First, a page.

PRINT December 1995

Martin Maloney


GARY HUME’s solo exhibitions at White Cube and the ICA were the London highlights of 1995. The cool of his earlier door paintings gave way to a funky new style, teasingly mixing abstraction and figuration, the highbrow and the low. With a deadpan mischievousness, Hume lifts and manipulates images from sources as disparate as the daily tabloids and the paintings of Johannes Vermeer and Petrus Christus; put through the processor of his graphic high style, poignant stock-schlock images—hands in the gesture of prayer, a child clutching a teddy bear, the smiling face of a woman—acquire a pared-down elegance, and the old masters take on a touch of trailer trashiness. Hume pulls it all together with sumptuous, high-gloss surfaces and a palette that combines vivid Day-Glos and kitchen-appliance pastels in noxiously offbeat combinations. Looking to the undersides of visual culture and serving them up as supergraphic entertainment (with no moral hangover), Hume earns his reputation as the bad boy of British painting.


MINKY MANKY” was at once the most hyped and least engaging group show of 1995. Attempting to cash in on the success of the Frieze generation and offering nothing new (or for that matter even convincing), the show amounted to little more than a collection of famous names. Presenting works by a handful of by-now established artists who all still trade on their enfants terribles status (including Sarah Lucas, Damien Hirst, and Tracey Emin, with Gilbert & George thrown in as the granddaddies of British Pop transgression), the show consisted of a mishmash of pieces realized before these artists developed their signature styles and recent works executed with seemingly little conviction. Lacking any of the rebellious energy that put these artists on the map in the first place, this tired show felt complaisantly mediocre, even mainstream—decidedly a step behind the edgy spirit of the ’90s.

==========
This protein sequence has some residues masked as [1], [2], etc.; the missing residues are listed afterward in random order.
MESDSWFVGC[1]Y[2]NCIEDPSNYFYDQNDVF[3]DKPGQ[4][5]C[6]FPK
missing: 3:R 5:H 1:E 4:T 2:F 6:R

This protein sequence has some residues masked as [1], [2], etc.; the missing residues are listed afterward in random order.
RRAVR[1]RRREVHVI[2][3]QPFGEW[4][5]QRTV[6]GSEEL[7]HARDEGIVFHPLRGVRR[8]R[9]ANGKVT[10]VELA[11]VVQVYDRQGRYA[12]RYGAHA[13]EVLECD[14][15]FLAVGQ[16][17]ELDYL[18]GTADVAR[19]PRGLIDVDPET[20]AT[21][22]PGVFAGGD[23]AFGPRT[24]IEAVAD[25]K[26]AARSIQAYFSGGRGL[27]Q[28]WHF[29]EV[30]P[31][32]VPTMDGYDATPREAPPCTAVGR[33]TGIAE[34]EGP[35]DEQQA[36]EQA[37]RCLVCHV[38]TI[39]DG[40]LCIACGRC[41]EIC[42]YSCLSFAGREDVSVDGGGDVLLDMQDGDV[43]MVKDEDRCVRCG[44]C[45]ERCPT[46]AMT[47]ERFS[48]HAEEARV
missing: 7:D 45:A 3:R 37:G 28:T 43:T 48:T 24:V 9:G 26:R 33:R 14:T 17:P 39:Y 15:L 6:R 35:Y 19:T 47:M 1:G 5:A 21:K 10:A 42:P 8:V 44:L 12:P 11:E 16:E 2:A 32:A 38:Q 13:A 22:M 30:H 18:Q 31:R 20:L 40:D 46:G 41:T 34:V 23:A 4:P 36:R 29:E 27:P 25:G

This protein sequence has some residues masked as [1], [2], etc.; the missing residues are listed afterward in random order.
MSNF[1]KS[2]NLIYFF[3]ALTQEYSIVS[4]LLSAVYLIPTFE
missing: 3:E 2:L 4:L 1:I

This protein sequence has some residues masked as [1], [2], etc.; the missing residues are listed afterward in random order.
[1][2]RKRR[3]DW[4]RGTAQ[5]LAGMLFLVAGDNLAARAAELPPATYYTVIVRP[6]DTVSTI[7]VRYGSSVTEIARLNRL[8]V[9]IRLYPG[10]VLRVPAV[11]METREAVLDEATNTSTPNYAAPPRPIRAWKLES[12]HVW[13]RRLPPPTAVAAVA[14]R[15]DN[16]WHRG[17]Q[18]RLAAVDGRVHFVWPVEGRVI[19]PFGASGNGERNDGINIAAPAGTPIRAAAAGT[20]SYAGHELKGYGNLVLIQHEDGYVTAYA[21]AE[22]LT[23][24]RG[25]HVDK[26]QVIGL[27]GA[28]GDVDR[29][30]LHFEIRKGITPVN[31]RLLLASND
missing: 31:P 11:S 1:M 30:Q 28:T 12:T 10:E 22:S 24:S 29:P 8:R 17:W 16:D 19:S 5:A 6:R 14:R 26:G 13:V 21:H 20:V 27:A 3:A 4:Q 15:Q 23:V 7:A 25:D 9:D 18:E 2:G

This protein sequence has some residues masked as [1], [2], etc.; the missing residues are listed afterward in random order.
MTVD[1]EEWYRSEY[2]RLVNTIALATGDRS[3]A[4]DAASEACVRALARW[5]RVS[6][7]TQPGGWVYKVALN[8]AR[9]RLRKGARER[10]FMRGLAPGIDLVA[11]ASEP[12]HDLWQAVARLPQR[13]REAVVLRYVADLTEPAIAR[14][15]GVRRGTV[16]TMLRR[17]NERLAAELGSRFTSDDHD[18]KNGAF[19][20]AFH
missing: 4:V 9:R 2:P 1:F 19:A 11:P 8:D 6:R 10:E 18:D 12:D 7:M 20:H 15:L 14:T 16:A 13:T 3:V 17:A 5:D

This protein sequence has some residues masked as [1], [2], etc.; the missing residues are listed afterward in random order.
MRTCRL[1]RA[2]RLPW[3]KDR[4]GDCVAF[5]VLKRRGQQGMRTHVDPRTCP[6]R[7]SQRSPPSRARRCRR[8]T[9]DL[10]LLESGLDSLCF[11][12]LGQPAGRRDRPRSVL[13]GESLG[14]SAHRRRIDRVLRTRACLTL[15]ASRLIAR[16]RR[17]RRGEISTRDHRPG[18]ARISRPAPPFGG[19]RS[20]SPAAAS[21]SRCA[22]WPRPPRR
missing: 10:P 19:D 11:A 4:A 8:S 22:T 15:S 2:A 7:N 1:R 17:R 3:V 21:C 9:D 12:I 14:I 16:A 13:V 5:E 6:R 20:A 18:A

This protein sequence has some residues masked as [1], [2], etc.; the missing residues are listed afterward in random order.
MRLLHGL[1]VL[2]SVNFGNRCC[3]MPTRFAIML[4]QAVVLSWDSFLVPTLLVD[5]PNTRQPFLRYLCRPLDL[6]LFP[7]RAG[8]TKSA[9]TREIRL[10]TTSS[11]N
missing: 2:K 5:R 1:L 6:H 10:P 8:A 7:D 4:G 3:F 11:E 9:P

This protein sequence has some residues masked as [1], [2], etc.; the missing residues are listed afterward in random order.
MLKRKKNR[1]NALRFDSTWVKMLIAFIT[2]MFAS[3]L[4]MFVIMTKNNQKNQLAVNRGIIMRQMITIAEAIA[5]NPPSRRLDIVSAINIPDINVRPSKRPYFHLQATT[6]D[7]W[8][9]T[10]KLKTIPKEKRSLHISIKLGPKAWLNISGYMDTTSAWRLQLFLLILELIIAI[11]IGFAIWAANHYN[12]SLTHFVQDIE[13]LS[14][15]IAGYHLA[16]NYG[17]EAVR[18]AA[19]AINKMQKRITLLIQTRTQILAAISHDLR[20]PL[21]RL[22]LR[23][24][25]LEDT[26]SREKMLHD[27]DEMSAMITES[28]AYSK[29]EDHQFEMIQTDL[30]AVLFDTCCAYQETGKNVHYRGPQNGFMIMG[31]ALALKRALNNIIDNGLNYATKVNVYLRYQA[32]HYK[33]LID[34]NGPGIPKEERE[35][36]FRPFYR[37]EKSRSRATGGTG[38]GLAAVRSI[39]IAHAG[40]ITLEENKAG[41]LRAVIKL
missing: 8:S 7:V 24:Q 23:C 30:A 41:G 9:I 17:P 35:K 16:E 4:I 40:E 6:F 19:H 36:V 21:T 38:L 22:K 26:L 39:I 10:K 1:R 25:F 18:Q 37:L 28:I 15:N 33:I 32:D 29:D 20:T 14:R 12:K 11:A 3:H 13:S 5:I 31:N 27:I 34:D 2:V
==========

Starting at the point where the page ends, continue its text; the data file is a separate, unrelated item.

The worst individual show of the year was JAKE AND DINOS CHAPMAN’s at Victoria Miro. Shallow and slick, it consisted of a single sculpture of deformed children sporting training shoes and an assortment of adult genitalia, their bodies joined, Siamese twin-style. Hard to look at and impossible to look beyond, Zygotic Acceleration, Biogenetic De-sublimated Libidinal Model (Enlarged X 1000), 1995, amounted to a glib (and failed) attempt to shock that mistook sensationalism for radicality. Less a piece of art than a calculated cause célèbre, the Chapmans’ work ultimately seemed almost conservative in its strategic deliberateness—a failure in all the ways Hume’s paintings were a success.

Martin Maloney is an artist, curator, and writer who contributes regularly to The Burlington Magazine and Flash Art.